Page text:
There's no question that the Republican professional campaign establishment pulled off a political coup in Mississippi on Tuesday that would make even the most jaded consultant proud. GOP operatives in Jackson and Washington roused themselves three weeks ago, after the aging incumbent, Sen. Thad Cochran, finished second in a three-way primary election just behind grassroots conservative challenger Chris McDaniel. With a barrage of money and shrewd political marketing, the establishment snatched victory from the jaws of defeat in the runoff.

It was a defeat for the Tea Party. The movement's candidate should have won and instead exited the race with little dignity and less grace. But should last rites now be performed over the Tea Party movement nationwide? Certainly not. The liberal precincts of the mainstream media gave it up for dead in May, then had to resurrect it after House Majority Leader Eric Cantor's shocking defeat. Now in June, the talking heads are just giving themselves whiplash.

Is the Tea Party dead … again? Not even close.

Let's put things in perspective, just in case anybody thinks Cochran's victory means entrenched GOP incumbents can rest easy.

First, McDaniel should have won this race outright on June 3 and probably would have but for a few terribly misguided supporters. They sought to disparage Cochran's marital conduct by surreptitiously filming his wife, who suffers from dementia, at her nursing home in Mississippi. In mid-May, the incident became public and quickly backfired. Although McDaniel denied any involvement, the incident killed his campaign’s then-gathering momentum at exactly the wrong time. Days later, he fell a hair short of winning the nomination.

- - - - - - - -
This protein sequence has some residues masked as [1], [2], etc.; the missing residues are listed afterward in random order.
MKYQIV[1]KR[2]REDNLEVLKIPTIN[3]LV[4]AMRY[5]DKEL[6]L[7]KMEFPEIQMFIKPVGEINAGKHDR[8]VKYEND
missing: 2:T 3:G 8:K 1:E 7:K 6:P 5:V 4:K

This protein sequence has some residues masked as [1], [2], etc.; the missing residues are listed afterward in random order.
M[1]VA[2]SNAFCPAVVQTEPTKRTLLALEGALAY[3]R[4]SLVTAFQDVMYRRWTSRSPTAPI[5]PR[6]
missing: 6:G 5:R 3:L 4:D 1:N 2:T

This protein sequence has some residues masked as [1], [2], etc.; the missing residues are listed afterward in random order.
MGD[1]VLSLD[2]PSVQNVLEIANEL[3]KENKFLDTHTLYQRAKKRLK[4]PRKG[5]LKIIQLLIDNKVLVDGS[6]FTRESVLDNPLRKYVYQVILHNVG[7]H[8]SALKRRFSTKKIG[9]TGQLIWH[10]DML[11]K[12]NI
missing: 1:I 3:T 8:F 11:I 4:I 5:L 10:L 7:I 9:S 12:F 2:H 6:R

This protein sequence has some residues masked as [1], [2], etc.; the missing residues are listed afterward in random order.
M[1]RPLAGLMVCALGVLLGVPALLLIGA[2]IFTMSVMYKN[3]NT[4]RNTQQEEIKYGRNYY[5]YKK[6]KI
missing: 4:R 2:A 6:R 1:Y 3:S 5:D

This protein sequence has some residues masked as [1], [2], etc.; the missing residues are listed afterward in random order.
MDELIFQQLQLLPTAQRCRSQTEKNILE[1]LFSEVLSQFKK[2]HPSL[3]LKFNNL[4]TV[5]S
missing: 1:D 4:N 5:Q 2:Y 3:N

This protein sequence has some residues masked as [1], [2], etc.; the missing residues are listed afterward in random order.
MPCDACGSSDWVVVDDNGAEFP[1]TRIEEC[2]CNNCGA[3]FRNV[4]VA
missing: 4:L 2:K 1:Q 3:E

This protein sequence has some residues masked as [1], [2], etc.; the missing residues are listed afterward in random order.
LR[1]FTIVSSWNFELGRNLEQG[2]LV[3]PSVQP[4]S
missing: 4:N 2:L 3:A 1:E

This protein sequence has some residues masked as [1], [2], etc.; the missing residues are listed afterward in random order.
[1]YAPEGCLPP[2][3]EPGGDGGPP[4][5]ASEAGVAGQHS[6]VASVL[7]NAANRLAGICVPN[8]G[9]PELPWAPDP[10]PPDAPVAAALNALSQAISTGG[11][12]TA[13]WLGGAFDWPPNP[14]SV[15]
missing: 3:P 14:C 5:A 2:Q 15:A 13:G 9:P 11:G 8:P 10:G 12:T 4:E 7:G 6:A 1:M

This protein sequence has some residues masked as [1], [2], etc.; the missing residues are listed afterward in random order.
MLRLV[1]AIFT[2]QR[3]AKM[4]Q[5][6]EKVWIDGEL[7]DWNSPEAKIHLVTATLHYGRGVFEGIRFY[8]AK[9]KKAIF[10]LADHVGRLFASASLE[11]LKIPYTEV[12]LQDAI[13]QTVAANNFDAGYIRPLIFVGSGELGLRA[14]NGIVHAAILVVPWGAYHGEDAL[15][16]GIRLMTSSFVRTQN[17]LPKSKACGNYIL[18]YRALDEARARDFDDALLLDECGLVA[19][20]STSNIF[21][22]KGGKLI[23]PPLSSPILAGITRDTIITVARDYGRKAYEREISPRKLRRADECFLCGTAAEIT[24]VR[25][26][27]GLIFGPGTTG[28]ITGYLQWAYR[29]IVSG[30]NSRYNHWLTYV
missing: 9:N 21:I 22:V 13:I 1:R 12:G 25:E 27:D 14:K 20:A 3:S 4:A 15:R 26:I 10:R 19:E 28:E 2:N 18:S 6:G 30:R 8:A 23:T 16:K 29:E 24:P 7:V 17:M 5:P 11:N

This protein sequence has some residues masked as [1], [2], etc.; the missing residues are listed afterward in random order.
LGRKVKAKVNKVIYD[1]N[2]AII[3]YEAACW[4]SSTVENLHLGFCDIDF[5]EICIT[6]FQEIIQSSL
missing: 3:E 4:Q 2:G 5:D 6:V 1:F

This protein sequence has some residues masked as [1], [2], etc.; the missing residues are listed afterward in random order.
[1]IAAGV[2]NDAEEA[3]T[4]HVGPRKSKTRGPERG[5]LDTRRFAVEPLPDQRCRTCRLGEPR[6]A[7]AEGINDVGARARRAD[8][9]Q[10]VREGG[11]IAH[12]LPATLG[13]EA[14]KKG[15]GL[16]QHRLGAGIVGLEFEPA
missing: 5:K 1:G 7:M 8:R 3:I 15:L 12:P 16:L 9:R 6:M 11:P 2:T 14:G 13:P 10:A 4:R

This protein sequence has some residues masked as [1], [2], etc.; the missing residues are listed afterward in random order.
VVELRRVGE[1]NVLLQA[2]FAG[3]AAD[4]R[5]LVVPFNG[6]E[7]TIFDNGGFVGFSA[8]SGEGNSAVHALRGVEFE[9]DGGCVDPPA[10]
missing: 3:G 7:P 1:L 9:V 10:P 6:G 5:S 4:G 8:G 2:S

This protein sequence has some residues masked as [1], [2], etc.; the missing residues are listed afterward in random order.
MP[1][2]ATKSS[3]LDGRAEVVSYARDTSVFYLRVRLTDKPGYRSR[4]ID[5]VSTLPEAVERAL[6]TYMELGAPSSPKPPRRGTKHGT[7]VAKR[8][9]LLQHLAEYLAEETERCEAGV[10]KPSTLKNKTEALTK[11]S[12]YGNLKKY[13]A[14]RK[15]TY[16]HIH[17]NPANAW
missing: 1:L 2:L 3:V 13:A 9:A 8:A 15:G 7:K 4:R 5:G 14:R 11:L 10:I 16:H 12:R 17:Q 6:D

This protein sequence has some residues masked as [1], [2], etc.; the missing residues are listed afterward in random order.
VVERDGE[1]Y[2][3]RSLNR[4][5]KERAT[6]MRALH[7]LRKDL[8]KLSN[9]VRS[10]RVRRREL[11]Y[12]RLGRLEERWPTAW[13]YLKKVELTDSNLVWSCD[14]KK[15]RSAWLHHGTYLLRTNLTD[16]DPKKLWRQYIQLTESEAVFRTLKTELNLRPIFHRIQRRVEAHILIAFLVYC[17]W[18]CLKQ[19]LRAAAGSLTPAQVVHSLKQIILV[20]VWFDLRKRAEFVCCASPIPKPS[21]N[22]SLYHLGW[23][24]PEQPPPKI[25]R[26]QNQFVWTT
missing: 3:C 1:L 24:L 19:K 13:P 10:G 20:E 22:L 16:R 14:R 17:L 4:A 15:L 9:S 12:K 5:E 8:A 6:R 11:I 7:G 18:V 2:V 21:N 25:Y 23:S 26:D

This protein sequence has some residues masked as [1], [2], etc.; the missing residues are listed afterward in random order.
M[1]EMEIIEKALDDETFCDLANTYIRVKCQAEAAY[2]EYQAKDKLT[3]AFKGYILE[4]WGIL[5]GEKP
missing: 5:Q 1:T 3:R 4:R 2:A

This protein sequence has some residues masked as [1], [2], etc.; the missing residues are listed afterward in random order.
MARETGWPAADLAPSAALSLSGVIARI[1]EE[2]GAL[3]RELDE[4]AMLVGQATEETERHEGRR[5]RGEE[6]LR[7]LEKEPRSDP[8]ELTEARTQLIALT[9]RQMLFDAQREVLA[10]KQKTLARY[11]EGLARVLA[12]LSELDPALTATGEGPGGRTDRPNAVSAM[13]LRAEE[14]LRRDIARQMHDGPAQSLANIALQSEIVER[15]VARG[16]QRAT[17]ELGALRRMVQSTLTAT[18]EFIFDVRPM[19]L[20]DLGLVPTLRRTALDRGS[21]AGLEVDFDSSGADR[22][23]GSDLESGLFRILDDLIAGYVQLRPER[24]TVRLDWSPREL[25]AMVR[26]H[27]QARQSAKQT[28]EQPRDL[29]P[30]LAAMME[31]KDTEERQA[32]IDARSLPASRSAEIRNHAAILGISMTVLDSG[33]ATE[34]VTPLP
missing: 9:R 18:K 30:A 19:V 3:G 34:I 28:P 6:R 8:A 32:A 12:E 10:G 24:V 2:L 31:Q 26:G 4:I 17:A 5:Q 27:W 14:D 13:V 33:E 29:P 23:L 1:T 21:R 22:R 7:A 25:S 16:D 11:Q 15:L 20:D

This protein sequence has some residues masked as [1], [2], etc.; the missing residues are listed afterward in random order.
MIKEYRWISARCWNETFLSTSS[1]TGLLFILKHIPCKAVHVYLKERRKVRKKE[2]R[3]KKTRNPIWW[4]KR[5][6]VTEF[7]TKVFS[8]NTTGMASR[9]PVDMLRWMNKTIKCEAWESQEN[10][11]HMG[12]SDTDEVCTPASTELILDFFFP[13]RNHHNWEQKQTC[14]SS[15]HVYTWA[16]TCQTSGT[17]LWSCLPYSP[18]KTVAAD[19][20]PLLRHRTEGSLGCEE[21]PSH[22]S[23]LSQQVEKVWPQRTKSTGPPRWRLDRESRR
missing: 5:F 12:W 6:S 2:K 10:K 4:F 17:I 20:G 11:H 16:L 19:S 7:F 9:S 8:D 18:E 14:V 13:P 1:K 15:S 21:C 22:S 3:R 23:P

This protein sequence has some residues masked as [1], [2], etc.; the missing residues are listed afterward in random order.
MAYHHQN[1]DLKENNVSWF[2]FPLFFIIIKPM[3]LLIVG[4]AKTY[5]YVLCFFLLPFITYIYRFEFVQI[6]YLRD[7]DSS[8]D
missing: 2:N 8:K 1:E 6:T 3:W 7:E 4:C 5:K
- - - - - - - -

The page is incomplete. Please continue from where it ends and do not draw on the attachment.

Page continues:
Second, even as they rejoice over their successful rescue mission, the party's establishment pooh-bahs, consultants and donors should remember that their Mississippi gambit, helped along by African-Americans and other Democrats voting for Cochran, is not something they want to do often. The words of British General Henry Clinton after his costly victory at Bunker Hill come to mind: “A few more such victories would have shortly put an end to British dominion in America.”

Despite Cochran's win, races like the one just finished in Mississippi help explain why the ranks of the moderate Republican old guard have thinned in Congress over the years. For the party establishment, collaboration with conservatives has become the path of least resistance.

And the very same night Cochran eked out his victory, such collaboration was in fact deciding other races -- including in Colorado (where Rep. Cory Gardner easily won the GOP Senate nomination) and upstate New York's northern tier (where Elise Stefanik won with both conservative and establishment support).

The media's focus on rancorous Tea Party primaries often overshadows races where a true consensus nominee is identified, as with Senate races in Colorado, Montana, Iowa, and in coming months probably Georgia and Alaska as well. So yes, the national Tea Party groups funding some of these races took a serious loss on their campaign record. And yes, the GOP establishment won an unlikely victory under difficult conditions. But is the Tea Party dead … again? Not even close.